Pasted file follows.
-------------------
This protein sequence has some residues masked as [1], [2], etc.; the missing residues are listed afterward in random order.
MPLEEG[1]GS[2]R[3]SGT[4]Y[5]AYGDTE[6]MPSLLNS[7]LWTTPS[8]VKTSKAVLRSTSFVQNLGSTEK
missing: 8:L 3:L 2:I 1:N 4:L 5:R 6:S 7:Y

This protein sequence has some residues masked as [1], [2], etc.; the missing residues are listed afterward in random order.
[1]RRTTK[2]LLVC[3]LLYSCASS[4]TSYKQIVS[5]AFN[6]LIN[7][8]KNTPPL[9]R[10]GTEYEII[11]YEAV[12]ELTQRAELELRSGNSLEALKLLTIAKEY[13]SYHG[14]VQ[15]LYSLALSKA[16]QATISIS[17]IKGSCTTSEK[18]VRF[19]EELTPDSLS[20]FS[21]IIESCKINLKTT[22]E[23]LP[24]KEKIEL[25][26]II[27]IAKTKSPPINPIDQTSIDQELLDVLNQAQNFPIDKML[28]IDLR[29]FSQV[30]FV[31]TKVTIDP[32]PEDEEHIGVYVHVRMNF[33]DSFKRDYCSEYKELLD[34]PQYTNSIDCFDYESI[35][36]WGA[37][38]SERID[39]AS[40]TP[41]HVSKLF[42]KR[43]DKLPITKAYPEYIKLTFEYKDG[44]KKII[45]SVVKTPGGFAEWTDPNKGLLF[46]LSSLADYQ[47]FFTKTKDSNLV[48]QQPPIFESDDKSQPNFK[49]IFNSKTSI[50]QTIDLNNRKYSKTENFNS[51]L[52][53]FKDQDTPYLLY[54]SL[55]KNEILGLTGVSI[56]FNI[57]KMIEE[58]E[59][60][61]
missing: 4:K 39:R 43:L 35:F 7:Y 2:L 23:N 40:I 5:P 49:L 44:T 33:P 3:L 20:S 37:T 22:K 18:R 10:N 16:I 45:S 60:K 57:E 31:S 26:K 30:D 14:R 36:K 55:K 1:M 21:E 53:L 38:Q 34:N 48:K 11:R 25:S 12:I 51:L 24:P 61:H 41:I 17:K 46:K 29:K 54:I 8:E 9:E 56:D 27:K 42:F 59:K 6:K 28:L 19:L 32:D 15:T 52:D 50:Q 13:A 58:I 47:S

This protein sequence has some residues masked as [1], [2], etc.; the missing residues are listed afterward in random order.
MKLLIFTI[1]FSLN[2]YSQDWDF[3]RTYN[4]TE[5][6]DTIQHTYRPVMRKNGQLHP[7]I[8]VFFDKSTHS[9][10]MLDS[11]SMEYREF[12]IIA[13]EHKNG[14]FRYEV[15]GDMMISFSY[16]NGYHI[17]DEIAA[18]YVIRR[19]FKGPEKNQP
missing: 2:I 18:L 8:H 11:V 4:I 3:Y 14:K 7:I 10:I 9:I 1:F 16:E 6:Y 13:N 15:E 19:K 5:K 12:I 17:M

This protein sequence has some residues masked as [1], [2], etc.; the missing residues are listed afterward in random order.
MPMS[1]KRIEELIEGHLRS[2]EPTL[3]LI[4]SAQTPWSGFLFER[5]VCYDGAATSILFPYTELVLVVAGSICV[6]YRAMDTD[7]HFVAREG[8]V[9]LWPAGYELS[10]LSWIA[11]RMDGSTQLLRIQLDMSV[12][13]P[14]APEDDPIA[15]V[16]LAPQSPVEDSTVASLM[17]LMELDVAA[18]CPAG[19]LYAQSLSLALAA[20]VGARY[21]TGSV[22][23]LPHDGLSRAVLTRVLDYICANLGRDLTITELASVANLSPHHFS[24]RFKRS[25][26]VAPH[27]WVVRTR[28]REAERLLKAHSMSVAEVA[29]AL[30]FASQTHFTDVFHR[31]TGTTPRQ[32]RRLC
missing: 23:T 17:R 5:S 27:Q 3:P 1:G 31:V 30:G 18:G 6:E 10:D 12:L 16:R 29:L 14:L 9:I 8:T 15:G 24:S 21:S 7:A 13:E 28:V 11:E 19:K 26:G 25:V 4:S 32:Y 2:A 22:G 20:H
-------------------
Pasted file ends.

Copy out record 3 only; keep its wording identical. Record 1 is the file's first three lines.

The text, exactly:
This protein sequence has some residues masked as [1], [2], etc.; the missing residues are listed afterward in random order.
MKLLIFTI[1]FSLN[2]YSQDWDF[3]RTYN[4]TE[5][6]DTIQHTYRPVMRKNGQLHP[7]I[8]VFFDKSTHS[9][10]MLDS[11]SMEYREF[12]IIA[13]EHKNG[14]FRYEV[15]GDMMISFSY[16]NGYHI[17]DEIAA[18]YVIRR[19]FKGPEKNQP
missing: 2:I 18:L 8:H 11:V 4:I 3:Y 14:K 7:I 10:I 9:I 1:F 16:E 6:Y 13:N 15:E 19:K 5:K 12:I 17:M